Rep. Jim Jordan (R-OH) argued that Democrats are moving the legalize marijuana at this time because they “can’t deal with the real problems facing the American people” such as “the inflation problem, the energy problem, the illegal immigration problem on our southern border.”
In his closing remarks, Nadler said that “federal laws have not kept pace with the obvious need for change” and urged his colleagues to support the legislation.
Here are details about the key provisions of the MORE Act:
Nadler’s MORE Act would deschedule marijuana by removing it from the list of federally banned drugs under the Controlled Substances Act (CSA). However, it would not require states to legalize cannabis and would maintain a level of regulatory discretion up to states.
Marijuana products would be subject to a federal excise tax, starting at five percent for the first two years after enactment and rising to eight percent by the fifth year of implementation.
Nobody could be denied federal public benefits based solely on the use or possession of marijuana or past juvenile conviction for a cannabis offense. Federal agencies couldn’t use “past or present cannabis or marijuana use as criteria for granting, denying, or rescinding a security clearance.”
People could not be penalized under federal immigration laws for any cannabis related activity or conviction, whether it occurred before or after the enactment of the legalization legislation.
The bill creates a process for expungements of non-violent federal marijuana convictions.
Tax revenue from cannabis sales would be placed in a new “Opportunity Trust Fund.” Half of those tax dollars would support a “Community Reinvestment Grant Program” under the Justice Department, 10 percent would support substance misuse treatment programs, 40 percent would go to the federal Small Business Administration (SBA) to support implementation and a newly created equitable licensing grant program.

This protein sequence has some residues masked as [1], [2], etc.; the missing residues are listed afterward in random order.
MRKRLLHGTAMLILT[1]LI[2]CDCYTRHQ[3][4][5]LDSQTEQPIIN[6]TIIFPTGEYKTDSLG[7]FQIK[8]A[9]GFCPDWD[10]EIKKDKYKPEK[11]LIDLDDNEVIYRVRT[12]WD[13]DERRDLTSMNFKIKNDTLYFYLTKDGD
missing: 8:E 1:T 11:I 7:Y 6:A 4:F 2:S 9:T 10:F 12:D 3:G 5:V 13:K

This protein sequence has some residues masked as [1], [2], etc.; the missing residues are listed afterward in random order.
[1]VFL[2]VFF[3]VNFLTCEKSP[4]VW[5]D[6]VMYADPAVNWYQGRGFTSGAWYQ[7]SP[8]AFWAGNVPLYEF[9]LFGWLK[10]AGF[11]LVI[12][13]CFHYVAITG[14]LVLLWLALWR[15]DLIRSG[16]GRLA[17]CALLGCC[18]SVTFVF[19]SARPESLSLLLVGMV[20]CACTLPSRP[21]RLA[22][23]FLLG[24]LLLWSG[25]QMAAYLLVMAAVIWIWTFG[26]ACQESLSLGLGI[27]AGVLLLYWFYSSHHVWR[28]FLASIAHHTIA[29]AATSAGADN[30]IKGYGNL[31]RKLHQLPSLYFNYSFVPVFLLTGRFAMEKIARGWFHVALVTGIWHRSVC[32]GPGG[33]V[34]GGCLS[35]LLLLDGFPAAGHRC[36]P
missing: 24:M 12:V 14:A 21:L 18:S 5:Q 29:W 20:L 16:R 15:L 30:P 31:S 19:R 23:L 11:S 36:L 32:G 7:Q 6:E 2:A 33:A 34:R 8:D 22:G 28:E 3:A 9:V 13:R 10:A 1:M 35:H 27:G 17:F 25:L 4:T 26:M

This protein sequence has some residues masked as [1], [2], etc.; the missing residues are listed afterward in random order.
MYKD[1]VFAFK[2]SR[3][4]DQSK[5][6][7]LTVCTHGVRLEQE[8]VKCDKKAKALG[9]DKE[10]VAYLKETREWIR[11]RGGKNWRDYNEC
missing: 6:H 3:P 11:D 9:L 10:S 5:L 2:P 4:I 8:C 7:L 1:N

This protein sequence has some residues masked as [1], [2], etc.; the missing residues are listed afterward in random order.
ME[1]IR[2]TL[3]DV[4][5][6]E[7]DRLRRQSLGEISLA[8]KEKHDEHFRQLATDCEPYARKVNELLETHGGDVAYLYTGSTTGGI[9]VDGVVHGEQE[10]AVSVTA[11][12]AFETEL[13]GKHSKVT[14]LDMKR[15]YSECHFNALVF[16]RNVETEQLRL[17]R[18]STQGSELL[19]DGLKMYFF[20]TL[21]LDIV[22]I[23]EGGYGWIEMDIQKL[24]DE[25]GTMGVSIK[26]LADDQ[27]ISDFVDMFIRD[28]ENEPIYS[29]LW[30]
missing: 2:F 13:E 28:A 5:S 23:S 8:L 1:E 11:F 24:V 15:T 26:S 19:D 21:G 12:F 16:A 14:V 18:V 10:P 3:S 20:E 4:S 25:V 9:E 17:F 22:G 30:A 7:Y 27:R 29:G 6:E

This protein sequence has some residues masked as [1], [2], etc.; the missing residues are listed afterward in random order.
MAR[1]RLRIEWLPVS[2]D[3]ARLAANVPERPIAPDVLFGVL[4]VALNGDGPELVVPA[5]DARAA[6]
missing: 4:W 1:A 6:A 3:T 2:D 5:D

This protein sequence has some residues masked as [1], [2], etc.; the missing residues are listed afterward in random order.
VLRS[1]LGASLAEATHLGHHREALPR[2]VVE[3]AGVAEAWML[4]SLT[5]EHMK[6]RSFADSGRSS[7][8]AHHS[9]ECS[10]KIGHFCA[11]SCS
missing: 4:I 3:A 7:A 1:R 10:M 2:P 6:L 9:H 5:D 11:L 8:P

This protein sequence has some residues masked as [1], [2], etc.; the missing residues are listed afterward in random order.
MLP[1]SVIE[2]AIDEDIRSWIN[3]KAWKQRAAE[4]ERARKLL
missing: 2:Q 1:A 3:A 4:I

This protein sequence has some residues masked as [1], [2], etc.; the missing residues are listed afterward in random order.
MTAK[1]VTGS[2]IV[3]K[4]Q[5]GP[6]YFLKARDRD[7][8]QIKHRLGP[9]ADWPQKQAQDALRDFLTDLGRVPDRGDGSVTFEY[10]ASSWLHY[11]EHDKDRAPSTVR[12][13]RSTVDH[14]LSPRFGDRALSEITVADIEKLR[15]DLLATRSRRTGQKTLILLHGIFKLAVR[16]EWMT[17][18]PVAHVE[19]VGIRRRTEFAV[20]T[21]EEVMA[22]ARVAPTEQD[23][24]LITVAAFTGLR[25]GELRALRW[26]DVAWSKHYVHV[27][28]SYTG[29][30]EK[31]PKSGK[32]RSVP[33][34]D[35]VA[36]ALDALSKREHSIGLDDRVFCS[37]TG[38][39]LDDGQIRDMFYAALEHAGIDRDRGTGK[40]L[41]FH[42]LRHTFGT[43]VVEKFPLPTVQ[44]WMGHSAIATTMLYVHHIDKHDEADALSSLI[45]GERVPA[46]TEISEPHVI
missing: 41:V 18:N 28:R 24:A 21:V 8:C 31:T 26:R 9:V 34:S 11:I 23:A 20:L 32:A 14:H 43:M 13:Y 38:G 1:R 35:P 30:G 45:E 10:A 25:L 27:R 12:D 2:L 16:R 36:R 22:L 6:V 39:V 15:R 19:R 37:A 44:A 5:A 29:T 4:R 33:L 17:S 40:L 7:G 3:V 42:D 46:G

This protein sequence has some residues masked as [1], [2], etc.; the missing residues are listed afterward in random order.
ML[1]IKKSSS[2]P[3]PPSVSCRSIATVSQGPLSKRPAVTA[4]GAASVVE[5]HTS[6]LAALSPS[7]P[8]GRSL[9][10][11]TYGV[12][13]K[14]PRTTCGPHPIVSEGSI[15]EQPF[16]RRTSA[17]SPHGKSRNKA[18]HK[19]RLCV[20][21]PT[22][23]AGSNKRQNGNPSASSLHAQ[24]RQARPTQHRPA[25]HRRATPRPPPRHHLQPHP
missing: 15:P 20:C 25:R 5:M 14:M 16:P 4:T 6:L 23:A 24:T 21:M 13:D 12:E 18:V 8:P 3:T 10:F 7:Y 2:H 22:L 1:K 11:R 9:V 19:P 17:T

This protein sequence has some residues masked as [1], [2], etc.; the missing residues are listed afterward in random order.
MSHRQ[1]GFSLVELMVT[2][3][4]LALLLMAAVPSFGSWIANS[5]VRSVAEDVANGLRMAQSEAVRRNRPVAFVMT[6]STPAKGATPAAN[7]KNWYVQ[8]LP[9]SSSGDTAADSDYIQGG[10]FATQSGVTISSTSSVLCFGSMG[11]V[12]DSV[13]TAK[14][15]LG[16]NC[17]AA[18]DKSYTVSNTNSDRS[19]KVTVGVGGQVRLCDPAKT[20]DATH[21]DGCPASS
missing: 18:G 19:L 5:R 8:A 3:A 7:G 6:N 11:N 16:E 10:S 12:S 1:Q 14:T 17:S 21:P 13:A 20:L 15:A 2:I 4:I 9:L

The Community Reinvestment Grant Program would “fund eligible non-profit community organizations to provide a variety of services for individuals adversely impacted by the War on Drugs…to include job training, reentry services, legal aid for civil and criminal cases (including for expungement of cannabis convictions), among others.”
The program would further support funding for substance misuse treatment for people from communities disproportionately impacted by drug criminalization. Those funds would be available for programs offering services to people with substance misuse disorders for any drug, not just cannabis.
While the bill wouldn’t force states to adopt legalization, it would create incentives to promote equity. For example, SBA would facilitate a program to providing licensing grants to states and localities that have moved to expunge records for people with prior marijuana convictions or “taken steps to eliminate violations or other penalties for persons still under State or local criminal supervision for a cannabis-related offense or violation for conduct now lawful under State or local law.”
The bill’s proposed Cannabis Restorative Opportunity Program would provide funds “for loans to assist small business concerns that are owned and controlled by individuals adversely impacted by the War on Drugs in eligible States and localities.”
The comptroller general, in consultation with the head of the U.S. Department of Health and Human Services (HHS), would be required to carry out a study on the demographics of people who have faced federal marijuana convictions, “including information about the age, race, ethnicity, sex, and gender identity.”
The departments of treasury, justice and the SBA would need to “issue or amend any rules, standard operating procedures, and other legal or policy guidance necessary to carry out implementation of the MORE Act” within one year of its enactment.
Marijuana producers and importers would also need to obtain a federal permit. And they would be subject to a $1,000 per year federal tax as well for each premise they operate.
The bill would impose certain packaging and labeling requirements.
It also prescribes penalties for unlawful conduct such as illegal, unlicensed production or importation of cannabis products.
The Treasury secretary would be required to carry out a study “on the characteristics of the cannabis industry, with recommendations to improve the regulation of the industry and related taxes.”